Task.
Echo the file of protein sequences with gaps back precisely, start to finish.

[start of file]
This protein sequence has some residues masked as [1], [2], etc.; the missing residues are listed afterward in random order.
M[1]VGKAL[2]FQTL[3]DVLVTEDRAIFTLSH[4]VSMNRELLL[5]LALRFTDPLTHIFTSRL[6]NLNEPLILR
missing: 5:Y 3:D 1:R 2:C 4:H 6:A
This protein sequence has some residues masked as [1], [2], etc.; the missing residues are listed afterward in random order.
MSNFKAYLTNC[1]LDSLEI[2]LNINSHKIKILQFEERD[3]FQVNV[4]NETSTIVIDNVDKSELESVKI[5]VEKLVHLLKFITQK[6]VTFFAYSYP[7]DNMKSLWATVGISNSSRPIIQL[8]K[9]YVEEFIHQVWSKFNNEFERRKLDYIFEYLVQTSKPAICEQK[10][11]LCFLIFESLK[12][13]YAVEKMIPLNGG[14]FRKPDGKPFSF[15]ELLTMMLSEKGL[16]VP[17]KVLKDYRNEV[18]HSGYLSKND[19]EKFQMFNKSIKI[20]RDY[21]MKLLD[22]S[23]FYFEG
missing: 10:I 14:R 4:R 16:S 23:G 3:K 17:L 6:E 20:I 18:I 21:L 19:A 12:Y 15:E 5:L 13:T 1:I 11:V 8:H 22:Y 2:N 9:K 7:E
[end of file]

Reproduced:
This protein sequence has some residues masked as [1], [2], etc.; the missing residues are listed afterward in random order.
M[1]VGKAL[2]FQTL[3]DVLVTEDRAIFTLSH[4]VSMNRELLL[5]LALRFTDPLTHIFTSRL[6]NLNEPLILR
missing: 5:Y 3:D 1:R 2:C 4:H 6:A
This protein sequence has some residues masked as [1], [2], etc.; the missing residues are listed afterward in random order.
MSNFKAYLTNC[1]LDSLEI[2]LNINSHKIKILQFEERD[3]FQVNV[4]NETSTIVIDNVDKSELESVKI[5]VEKLVHLLKFITQK[6]VTFFAYSYP[7]DNMKSLWATVGISNSSRPIIQL[8]K[9]YVEEFIHQVWSKFNNEFERRKLDYIFEYLVQTSKPAICEQK[10][11]LCFLIFESLK[12][13]YAVEKMIPLNGG[14]FRKPDGKPFSF[15]ELLTMMLSEKGL[16]VP[17]KVLKDYRNEV[18]HSGYLSKND[19]EKFQMFNKSIKI[20]RDY[21]MKLLD[22]S[23]FYFEG
missing: 10:I 14:R 4:R 16:S 23:G 3:K 17:L 6:E 20:I 18:I 21:L 19:A 12:Y 15:E 5:L 13:T 1:I 11:V 8:H 22:Y 2:N 9:K 7:E